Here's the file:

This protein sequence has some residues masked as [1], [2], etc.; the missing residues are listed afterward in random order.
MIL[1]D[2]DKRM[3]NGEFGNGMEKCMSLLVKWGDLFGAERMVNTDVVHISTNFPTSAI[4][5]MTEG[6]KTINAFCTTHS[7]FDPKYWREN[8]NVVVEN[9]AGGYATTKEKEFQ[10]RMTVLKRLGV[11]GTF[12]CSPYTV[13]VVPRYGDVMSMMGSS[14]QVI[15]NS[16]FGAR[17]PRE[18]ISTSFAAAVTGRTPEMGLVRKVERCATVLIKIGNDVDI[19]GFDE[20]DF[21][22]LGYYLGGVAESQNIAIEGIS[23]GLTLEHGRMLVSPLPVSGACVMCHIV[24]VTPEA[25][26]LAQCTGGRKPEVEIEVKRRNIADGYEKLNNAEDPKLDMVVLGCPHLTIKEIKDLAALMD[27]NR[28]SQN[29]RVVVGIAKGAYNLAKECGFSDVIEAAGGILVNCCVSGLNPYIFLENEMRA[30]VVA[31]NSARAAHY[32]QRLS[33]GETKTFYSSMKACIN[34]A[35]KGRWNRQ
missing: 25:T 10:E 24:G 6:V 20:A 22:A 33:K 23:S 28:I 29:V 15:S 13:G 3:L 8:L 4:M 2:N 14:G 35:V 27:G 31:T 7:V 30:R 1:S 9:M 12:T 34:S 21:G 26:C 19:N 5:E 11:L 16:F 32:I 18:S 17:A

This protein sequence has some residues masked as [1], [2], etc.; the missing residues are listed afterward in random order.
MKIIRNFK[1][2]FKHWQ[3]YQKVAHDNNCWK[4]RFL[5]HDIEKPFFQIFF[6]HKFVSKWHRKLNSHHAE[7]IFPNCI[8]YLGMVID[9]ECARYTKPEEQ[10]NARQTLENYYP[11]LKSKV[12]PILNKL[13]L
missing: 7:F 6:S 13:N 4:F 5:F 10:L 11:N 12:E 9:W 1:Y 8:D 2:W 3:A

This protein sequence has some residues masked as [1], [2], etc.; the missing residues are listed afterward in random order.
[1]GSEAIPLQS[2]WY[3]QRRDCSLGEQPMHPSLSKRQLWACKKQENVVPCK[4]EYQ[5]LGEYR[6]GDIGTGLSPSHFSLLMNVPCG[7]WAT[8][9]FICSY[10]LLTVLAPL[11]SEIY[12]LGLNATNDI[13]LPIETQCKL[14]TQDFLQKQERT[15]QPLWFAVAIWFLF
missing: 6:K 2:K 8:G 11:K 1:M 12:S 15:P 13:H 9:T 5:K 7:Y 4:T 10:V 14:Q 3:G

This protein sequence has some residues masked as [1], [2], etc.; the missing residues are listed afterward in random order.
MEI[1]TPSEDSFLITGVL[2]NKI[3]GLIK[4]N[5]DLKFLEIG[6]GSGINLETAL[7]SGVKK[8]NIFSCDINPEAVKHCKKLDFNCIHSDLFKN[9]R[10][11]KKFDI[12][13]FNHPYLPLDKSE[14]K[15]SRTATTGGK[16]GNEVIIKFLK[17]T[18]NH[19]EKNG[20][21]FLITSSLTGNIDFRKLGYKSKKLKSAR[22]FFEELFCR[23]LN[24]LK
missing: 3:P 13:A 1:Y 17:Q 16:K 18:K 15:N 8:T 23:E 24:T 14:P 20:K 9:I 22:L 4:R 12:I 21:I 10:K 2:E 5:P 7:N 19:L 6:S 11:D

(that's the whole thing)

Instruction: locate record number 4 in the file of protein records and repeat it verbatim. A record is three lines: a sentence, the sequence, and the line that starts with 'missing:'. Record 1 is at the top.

This protein sequence has some residues masked as [1], [2], etc.; the missing residues are listed afterward in random order.
MEI[1]TPSEDSFLITGVL[2]NKI[3]GLIK[4]N[5]DLKFLEIG[6]GSGINLETAL[7]SGVKK[8]NIFSCDINPEAVKHCKKLDFNCIHSDLFKN[9]R[10][11]KKFDI[12][13]FNHPYLPLDKSE[14]K[15]SRTATTGGK[16]GNEVIIKFLK[17]T[18]NH[19]EKNG[20][21]FLITSSLTGNIDFRKLGYKSKKLKSAR[22]FFEELFCR[23]LN[24]LK
missing: 3:P 13:A 1:Y 17:Q 16:K 18:K 15:N 8:T 23:E 24:T 14:P 20:K 9:I 22:L 4:R 12:I 21:I 10:K 2:E 5:P 7:N 19:L 6:S 11:D